Volandes: Everyone is really shocked to hear this, but great places to learn about jewelry, and to find some great deals, are the vintage jewelry booths on 47th Street. Go to DK Bressler and ask Ronald Kawitsky to talk to you about Georgian jewelry. Go to Gray & Davis and learn about 19th-century cameos. The first thing you need to do before you buy any jewelry is to learn about it.

WSWD: Even if you don’t have a lot to spend?
Volandes: My mission is to help people understand that jewelry is not a secret, precious world. No one wants to keep their jewelry behind a vitrine. If you want to see something, ask! Jewelers are dying to tell you about it. Yes, they want you to buy it, but they want you to love it as much as they love it.

WSWD: Who is your favorite jeweler to visit?
Volandes: I love going to Lee Siegelson‘s. It’s a third-generation business, and Lee is one of the gods of vintage jewelry. He is a big, macho guy, and you expect him to start talking about football, but instead he’s telling you about the latest Suzanne Belperron piece he’s discovered. He buys such important pieces and really knows and appreciates the history of jewelry.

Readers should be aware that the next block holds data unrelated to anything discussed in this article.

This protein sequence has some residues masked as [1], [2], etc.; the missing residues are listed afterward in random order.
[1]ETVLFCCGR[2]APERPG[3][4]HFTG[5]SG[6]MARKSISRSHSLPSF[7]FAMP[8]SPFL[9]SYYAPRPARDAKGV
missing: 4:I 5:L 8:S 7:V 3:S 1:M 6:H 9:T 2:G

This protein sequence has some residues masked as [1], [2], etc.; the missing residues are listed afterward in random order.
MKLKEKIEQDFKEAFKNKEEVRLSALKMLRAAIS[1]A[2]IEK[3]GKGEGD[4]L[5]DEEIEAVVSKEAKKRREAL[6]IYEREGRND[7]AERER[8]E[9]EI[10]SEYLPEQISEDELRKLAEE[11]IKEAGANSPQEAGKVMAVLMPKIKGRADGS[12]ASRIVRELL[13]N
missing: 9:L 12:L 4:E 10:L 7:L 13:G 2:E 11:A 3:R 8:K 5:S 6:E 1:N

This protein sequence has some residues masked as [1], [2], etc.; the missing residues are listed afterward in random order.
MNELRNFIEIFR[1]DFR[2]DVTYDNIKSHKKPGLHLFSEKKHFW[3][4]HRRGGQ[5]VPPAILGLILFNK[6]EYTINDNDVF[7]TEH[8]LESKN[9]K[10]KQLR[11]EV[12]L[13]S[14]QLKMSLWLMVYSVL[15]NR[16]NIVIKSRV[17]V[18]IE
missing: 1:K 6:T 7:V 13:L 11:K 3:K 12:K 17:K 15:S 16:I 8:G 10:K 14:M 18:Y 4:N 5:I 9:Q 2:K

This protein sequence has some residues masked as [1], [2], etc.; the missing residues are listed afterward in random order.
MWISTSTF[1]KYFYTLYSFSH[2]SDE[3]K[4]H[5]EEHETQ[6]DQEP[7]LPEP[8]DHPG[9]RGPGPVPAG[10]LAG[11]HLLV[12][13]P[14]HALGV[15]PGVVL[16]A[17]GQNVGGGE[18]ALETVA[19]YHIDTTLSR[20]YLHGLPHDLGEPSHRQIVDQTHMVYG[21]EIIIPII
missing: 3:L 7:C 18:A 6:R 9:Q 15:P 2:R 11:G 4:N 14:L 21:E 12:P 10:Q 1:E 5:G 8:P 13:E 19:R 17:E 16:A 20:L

WSWD: What do you most love about jewelry?
Volandes: Jewelry is history; it’s artifact and it’s also craft. It’s designers who work with their hands to make something. Look at David Webb, for example. Who would ever guess that on the second floor of the company’s Madison Avenue showroom is a workshop full of artisans who have worked for David Webb for 40 and 50 years? Their fathers worked for Webb. Once you go in there and see what it takes to make an animal cuff, you do not ask why an animal cuff costs so much—you wonder why it doesn’t cost more! Because you see that a person is carving each eye out of that dragon, placing an emerald in there with their own hands.

Rapid Round!
Stellene Volandes’s Faves…in a NY Minute

Restaurant?
I always say that if I sat at Sant Ambroeus for breakfast, lunch, and dinner, I could probably get Town & Country ideas for a year.

Bookstore?
The Corner Bookstore.

Street?
Madison Avenue, past 86th Street, which is when you get to Carnegie Hill. It’s beautiful; it’s charming…it’s old New York.

Building?
The Chrysler Building is like a jewel. I also love River House, mainly because I like looking across and seeing that PepsiCo sign and remembering the story about Joan Crawford. The legend goes that she applied for an apartment [at the River House] and was turned down by the co-op board. So she had the PepsiCo sign installed right across from it so that no one would ever forget her. Just the kind of move I love!

Jewelry atelier?
I encourage everyone to go see the Verdura showroom on 57th Street; it’s one of the prettiest spaces in New York. The staff there, Jim and Adele particularly, are the most welcoming people who want to share the story of Verdura and [recently acquired] Suzanne Belperron.

Read about more inspiring New Yorkers in our People Who Make NY Special column.